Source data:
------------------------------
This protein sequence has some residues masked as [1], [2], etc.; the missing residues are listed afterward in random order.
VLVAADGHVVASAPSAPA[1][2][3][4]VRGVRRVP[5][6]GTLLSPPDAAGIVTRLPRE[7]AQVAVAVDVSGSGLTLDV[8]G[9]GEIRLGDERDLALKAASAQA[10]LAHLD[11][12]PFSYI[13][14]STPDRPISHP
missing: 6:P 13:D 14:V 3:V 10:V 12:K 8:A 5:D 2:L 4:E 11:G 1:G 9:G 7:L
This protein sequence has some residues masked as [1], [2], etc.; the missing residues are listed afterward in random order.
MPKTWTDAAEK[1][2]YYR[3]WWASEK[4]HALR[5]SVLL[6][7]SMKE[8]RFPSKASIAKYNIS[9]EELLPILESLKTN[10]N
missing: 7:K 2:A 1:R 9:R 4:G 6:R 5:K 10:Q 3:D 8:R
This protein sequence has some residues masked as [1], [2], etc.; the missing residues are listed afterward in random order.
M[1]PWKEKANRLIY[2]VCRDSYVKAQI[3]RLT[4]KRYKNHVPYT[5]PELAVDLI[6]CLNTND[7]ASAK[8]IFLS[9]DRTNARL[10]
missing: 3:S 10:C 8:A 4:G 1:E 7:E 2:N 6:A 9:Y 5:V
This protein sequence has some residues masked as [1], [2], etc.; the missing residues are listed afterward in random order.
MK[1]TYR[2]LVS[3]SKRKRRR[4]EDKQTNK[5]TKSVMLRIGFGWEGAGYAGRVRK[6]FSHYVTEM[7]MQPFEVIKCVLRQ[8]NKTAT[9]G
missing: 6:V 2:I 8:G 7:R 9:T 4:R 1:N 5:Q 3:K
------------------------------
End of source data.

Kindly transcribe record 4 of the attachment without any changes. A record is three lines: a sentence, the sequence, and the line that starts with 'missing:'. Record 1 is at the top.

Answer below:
This protein sequence has some residues masked as [1], [2], etc.; the missing residues are listed afterward in random order.
MK[1]TYR[2]LVS[3]SKRKRRR[4]EDKQTNK[5]TKSVMLRIGFGWEGAGYAGRVRK[6]FSHYVTEM[7]MQPFEVIKCVLRQ[8]NKTAT[9]G
missing: 6:V 2:I 8:G 7:R 9:T 4:R 1:N 5:Q 3:K